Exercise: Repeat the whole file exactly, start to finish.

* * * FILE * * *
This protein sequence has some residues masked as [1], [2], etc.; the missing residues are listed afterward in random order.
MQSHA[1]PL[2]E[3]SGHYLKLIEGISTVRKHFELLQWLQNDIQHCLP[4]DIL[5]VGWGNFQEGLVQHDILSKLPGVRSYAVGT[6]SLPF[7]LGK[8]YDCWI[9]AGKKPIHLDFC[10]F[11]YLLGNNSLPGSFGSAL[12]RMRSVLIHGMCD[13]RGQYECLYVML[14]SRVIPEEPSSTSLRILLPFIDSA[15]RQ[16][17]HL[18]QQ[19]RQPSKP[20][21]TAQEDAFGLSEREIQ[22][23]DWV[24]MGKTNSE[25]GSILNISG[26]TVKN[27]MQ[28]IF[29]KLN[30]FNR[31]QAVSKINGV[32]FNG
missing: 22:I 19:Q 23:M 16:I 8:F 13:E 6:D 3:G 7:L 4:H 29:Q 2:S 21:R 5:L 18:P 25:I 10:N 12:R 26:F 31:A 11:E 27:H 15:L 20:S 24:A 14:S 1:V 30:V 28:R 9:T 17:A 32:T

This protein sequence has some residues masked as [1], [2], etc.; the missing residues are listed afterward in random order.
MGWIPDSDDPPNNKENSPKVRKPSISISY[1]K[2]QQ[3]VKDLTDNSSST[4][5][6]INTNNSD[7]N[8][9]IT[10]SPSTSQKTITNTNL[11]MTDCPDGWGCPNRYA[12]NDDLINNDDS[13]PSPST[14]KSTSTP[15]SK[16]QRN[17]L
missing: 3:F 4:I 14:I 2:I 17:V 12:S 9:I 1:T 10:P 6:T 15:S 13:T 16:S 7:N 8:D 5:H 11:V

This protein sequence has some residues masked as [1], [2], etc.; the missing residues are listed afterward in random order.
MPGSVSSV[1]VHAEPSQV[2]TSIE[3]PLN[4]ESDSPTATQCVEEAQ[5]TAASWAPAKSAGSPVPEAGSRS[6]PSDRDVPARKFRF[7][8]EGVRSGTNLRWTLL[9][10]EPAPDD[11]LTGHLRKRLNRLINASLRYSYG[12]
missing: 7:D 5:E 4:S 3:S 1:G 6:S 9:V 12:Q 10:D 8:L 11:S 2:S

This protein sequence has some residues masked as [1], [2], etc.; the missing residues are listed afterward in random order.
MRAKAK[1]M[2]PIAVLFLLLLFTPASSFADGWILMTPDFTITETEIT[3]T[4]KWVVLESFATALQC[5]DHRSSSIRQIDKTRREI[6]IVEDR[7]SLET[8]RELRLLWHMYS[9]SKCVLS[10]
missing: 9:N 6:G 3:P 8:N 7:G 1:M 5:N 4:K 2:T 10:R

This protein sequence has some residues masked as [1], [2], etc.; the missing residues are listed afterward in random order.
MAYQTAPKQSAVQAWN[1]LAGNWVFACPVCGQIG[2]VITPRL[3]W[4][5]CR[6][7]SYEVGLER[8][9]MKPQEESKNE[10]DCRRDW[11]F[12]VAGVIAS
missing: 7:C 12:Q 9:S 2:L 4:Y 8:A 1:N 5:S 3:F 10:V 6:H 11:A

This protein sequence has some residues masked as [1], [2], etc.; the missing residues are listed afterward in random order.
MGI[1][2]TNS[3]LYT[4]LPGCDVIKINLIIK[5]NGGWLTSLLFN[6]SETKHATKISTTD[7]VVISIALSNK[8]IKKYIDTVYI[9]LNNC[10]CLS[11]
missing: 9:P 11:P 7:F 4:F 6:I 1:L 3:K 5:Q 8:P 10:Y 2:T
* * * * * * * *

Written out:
This protein sequence has some residues masked as [1], [2], etc.; the missing residues are listed afterward in random order.
MQSHA[1]PL[2]E[3]SGHYLKLIEGISTVRKHFELLQWLQNDIQHCLP[4]DIL[5]VGWGNFQEGLVQHDILSKLPGVRSYAVGT[6]SLPF[7]LGK[8]YDCWI[9]AGKKPIHLDFC[10]F[11]YLLGNNSLPGSFGSAL[12]RMRSVLIHGMCD[13]RGQYECLYVML[14]SRVIPEEPSSTSLRILLPFIDSA[15]RQ[16][17]HL[18]QQ[19]RQPSKP[20][21]TAQEDAFGLSEREIQ[22][23]DWV[24]MGKTNSE[25]GSILNISG[26]TVKN[27]MQ[28]IF[29]KLN[30]FNR[31]QAVSKINGV[32]FNG
missing: 22:I 19:Q 23:M 16:I 8:F 13:E 6:D 3:G 7:L 4:H 29:Q 2:S 21:R 5:L 18:P 25:I 10:N 12:R 26:F 31:A 11:E 27:H 15:L 20:S 24:A 14:S 1:V 30:V 28:R 9:T 17:A 32:T

This protein sequence has some residues masked as [1], [2], etc.; the missing residues are listed afterward in random order.
MGWIPDSDDPPNNKENSPKVRKPSISISY[1]K[2]QQ[3]VKDLTDNSSST[4][5][6]INTNNSD[7]N[8][9]IT[10]SPSTSQKTITNTNL[11]MTDCPDGWGCPNRYA[12]NDDLINNDDS[13]PSPST[14]KSTSTP[15]SK[16]QRN[17]L
missing: 3:F 4:I 14:I 2:I 17:V 12:S 9:I 1:T 10:P 6:T 15:S 13:T 16:S 7:N 8:D 5:H 11:V

This protein sequence has some residues masked as [1], [2], etc.; the missing residues are listed afterward in random order.
MPGSVSSV[1]VHAEPSQV[2]TSIE[3]PLN[4]ESDSPTATQCVEEAQ[5]TAASWAPAKSAGSPVPEAGSRS[6]PSDRDVPARKFRF[7][8]EGVRSGTNLRWTLL[9][10]EPAPDD[11]LTGHLRKRLNRLINASLRYSYG[12]
missing: 7:D 5:E 4:S 3:S 1:G 6:S 9:V 12:Q 10:D 8:L 11:S 2:S

This protein sequence has some residues masked as [1], [2], etc.; the missing residues are listed afterward in random order.
MRAKAK[1]M[2]PIAVLFLLLLFTPASSFADGWILMTPDFTITETEIT[3]T[4]KWVVLESFATALQC[5]DHRSSSIRQIDKTRREI[6]IVEDR[7]SLET[8]RELRLLWHMYS[9]SKCVLS[10]
missing: 9:N 6:G 3:P 8:N 7:G 1:M 5:N 4:K 2:T 10:R

This protein sequence has some residues masked as [1], [2], etc.; the missing residues are listed afterward in random order.
MAYQTAPKQSAVQAWN[1]LAGNWVFACPVCGQIG[2]VITPRL[3]W[4][5]CR[6][7]SYEVGLER[8][9]MKPQEESKNE[10]DCRRDW[11]F[12]VAGVIAS
missing: 7:C 12:Q 9:S 2:L 4:Y 8:A 1:N 5:S 3:F 10:V 6:H 11:A

This protein sequence has some residues masked as [1], [2], etc.; the missing residues are listed afterward in random order.
MGI[1][2]TNS[3]LYT[4]LPGCDVIKINLIIK[5]NGGWLTSLLFN[6]SETKHATKISTTD[7]VVISIALSNK[8]IKKYIDTVYI[9]LNNC[10]CLS[11]
missing: 9:P 11:P 7:F 4:F 6:I 1:L 3:K 5:Q 8:P 10:Y 2:T